Years ago, my late husband built an enclosure for our cats out of scrap wood and chicken wire. They loved hanging out in there, playing tiger; 2 of them, Zorro and Woody, actually caught chipmunks and were very pleased with themselves — even if they did have to be wormed afterward.
But there was a downside to this kitty paradise. There were a few escapes, and once in a great while, somebody would accidentally get shut in the enclosure overnight. You couldn’t really get in there and clean it. Worst of all, 4 of our cats came down with some mysterious airborne virus, even though they’d been vaccinated. They all pulled through, but we came very close to losing our blue dilute tortie, Keisha.
Nowadays, enclosures, or “catios,” are very popular — my friend Barb, in fact, built one for her cats that they love. Not everyone is comfortable with the catio option, however. I don’t have a cat enclosure at this house, and I’ve no intention of ever adding one. But there are, as I’ve learned, ways of creating indoor playscapes for your felines.
Consider Climbing the Walls
That’s right — you can put up shelves and perches for your cats to climb and enjoy. They are, according to catsplay.com, “a great space-saving idea for small spaces and apartments when you don’t want to take up valuable floor space,” and they allow your cat “to explore and lounge up high” — something that cats find deeply satisfying on a primal level.
People can get pretty creative with these perches and walkways, as contractor Peter Cohen’s House of Nekko in Goleta, California, shows. Over a 20-year period, Cohen — who is also the co-founder of Zen by Cat, a nonprofit organization fighting the good fight against feline infectious peritonitis (FIP) — built a colorful feline playscape in his home. In addition to the usual “floating” or wall-mounted perches, there are also cat tunnels, skywalks and stairways.
“We think our cats are living fun, interesting, healthy lives with us,” Cohen says. The cat-friendly decor allows his pets to “run around the catwalks at amazing speeds, or they can just hang out and enjoy the view.”
The inspiration for all of this? Bob Walker’s 1996 best-selling The Cats’ House. Walker, an animal photographer, and his wife, artist Frances Mooney, made their former San Diego home a place where their cats could really stretch their paws on such delights as floor-to-ceiling scratching posts, “sharply curved” kitty stairs and 140 feet “of elevated highway.” “It’s not just a matter of being pet-friendly,” the artistic duo said, “but rather a question of giving your pets environmental enrichment.”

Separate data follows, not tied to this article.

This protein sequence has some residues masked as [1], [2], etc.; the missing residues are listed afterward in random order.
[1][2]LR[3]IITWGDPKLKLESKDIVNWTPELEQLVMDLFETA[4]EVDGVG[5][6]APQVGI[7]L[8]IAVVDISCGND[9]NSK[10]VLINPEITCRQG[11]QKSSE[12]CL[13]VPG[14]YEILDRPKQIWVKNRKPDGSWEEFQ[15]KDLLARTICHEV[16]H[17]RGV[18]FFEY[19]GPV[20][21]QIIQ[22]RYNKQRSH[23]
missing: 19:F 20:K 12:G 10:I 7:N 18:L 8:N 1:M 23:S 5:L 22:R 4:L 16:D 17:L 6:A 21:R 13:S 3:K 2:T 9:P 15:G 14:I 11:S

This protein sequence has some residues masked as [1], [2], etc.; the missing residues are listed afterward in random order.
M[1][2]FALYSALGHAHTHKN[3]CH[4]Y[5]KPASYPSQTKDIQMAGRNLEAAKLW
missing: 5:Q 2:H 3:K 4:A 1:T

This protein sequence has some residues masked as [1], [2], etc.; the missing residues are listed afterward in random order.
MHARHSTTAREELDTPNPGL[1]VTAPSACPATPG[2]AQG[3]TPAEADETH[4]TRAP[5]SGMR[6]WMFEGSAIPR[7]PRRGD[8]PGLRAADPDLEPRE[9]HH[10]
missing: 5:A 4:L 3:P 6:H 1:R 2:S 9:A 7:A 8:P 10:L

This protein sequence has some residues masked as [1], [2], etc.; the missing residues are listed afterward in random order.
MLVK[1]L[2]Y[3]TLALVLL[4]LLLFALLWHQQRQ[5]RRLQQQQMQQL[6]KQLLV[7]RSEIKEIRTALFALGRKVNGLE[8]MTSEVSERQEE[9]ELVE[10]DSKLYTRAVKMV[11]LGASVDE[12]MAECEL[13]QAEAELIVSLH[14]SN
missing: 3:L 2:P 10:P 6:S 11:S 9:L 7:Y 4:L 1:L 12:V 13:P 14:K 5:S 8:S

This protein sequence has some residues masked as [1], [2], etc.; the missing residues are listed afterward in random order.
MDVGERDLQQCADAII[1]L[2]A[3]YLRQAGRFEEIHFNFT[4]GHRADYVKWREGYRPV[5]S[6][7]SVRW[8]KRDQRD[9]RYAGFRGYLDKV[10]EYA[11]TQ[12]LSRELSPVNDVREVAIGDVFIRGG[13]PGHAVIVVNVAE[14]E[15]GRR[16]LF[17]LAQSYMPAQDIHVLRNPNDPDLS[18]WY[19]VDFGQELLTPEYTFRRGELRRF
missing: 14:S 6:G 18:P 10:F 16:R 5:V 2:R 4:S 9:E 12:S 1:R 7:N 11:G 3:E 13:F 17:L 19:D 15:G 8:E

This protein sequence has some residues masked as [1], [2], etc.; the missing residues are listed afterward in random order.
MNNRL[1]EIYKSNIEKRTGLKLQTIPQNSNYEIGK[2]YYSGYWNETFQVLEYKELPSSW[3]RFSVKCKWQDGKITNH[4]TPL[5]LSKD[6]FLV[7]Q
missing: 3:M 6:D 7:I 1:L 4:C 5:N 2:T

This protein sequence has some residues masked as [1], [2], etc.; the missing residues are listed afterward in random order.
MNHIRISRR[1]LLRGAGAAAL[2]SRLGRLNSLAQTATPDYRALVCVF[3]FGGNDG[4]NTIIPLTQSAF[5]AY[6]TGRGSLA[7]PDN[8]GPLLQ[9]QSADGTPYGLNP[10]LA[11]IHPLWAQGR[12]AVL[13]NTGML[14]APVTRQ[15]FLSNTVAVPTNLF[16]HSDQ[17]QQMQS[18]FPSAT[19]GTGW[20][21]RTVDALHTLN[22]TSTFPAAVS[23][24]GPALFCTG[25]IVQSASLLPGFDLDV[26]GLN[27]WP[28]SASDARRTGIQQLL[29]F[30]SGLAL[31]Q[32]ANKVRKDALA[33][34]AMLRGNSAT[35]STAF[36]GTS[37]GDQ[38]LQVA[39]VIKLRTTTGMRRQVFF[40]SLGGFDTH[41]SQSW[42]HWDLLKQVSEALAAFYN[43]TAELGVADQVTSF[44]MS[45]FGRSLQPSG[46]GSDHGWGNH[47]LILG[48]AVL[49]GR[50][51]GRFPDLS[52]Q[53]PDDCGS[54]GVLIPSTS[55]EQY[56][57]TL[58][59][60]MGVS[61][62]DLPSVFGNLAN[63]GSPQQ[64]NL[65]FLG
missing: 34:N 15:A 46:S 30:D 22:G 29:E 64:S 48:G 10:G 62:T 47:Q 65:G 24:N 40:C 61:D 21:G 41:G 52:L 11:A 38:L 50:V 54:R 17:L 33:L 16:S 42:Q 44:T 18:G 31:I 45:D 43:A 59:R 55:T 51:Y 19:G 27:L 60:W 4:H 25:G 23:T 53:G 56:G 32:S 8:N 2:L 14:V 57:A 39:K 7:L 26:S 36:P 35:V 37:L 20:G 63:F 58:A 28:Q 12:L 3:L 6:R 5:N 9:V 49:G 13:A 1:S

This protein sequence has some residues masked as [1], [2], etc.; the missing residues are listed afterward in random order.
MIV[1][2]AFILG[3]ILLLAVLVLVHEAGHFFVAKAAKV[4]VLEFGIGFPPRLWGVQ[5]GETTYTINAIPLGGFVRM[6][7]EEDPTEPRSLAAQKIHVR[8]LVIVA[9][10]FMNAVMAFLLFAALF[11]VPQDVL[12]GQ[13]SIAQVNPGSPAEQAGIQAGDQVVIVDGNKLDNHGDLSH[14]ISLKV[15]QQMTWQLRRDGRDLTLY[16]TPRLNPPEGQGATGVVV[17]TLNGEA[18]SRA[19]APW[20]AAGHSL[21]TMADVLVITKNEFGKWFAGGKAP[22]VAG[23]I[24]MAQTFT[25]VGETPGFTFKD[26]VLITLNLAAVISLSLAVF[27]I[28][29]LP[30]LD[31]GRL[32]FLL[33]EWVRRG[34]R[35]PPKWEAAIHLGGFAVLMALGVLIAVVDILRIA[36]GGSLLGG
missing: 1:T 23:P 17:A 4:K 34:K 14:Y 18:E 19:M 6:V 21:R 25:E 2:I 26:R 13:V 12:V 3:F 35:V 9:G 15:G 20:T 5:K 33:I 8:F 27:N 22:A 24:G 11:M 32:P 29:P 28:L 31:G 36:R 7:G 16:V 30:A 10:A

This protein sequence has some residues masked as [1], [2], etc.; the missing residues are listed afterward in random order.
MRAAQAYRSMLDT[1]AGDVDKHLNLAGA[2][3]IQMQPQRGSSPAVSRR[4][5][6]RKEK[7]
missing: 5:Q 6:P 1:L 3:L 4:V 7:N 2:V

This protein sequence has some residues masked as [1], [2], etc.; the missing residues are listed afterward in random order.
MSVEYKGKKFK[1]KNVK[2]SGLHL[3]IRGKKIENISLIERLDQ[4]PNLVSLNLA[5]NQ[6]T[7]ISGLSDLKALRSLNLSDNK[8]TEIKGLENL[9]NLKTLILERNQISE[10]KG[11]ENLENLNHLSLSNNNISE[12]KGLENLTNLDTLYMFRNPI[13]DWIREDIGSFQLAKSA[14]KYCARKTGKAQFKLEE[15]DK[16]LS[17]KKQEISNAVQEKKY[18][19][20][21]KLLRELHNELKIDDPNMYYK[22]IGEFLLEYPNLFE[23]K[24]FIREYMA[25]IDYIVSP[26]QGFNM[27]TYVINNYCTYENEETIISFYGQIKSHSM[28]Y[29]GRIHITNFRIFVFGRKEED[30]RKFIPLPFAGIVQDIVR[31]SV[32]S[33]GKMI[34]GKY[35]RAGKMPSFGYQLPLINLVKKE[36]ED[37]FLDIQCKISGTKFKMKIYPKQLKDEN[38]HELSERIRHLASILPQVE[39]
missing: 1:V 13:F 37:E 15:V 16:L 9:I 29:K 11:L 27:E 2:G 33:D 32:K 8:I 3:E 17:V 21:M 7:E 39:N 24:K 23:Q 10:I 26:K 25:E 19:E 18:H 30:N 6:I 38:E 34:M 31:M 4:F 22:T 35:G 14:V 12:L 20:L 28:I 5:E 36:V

Create a Space
“You can, of course, simply designate a room or area to stock with your kitties’ favorite toys and essentials,” observes Yahaira Cespedes. She emphasizes the need to keep the focus on “your cat’s comfort. That is why it is best to design a room where your felines can feel at home either at rest or at play.”
So look around your home. Is there a room or space that you don’t really use much?
“Before I had the ‘catio,’ I actually screened in my back porch,” Barb told me. “I’ve always made sure that I have plenty of cat trees, toys — catnip things and floor toys like tunnels — and I spend 30 minutes in the morning and evening with all of them, just throwing stuff around and getting them to move and run.”
Still another friend has made over her detached 1930s garage for a recent rescue. Arthur is pretty feral and far from ready to join her other cats. So Linda had a door and a couple of windows put in the garage, then added a rug, feeding station, toys, litter boxes, various cat tents/igloos, an old chair and a cot with an orthopedic dog mattress on it. There are even a couple lighthouse lanterns on a timer and a wall clock that she thought would be “soothing” for him to listen to.
Benefits to Your Cats
“Enriching a kitty’s surroundings usually involves doing less and more,” explains Dr. Karen Becker, DVM. “It is about creating minimally stressful living quarters and reducing or eliminating unusual external events that cause anxiety. … The goal is to minimize change and maximize the amount of control kitty feels over her situation.”
And the American Association of Feline Practitioners (AAFP) advocates “appropriate environmental enrichment (EE) to obtain and preserve optimal physical and mental health of our feline family members. Providing the proper environment increases the chances of living in harmony alongside these phenomenal creatures for years of enjoyment.”
Check out Peter Cohen’s amazing cat-friendly house:
As it so happens, I recently gave my felines the finished part of the basement. They already had a few big cat trees and toys down there, so I just added a few more and some feeding stations. There’s even an exercise wheel and a secure window that they can sit in when the weather’s nice.
It still needs a little tweaking, but the cats are quite pleased with it. After all, there’s nothing like having a room of one’s own.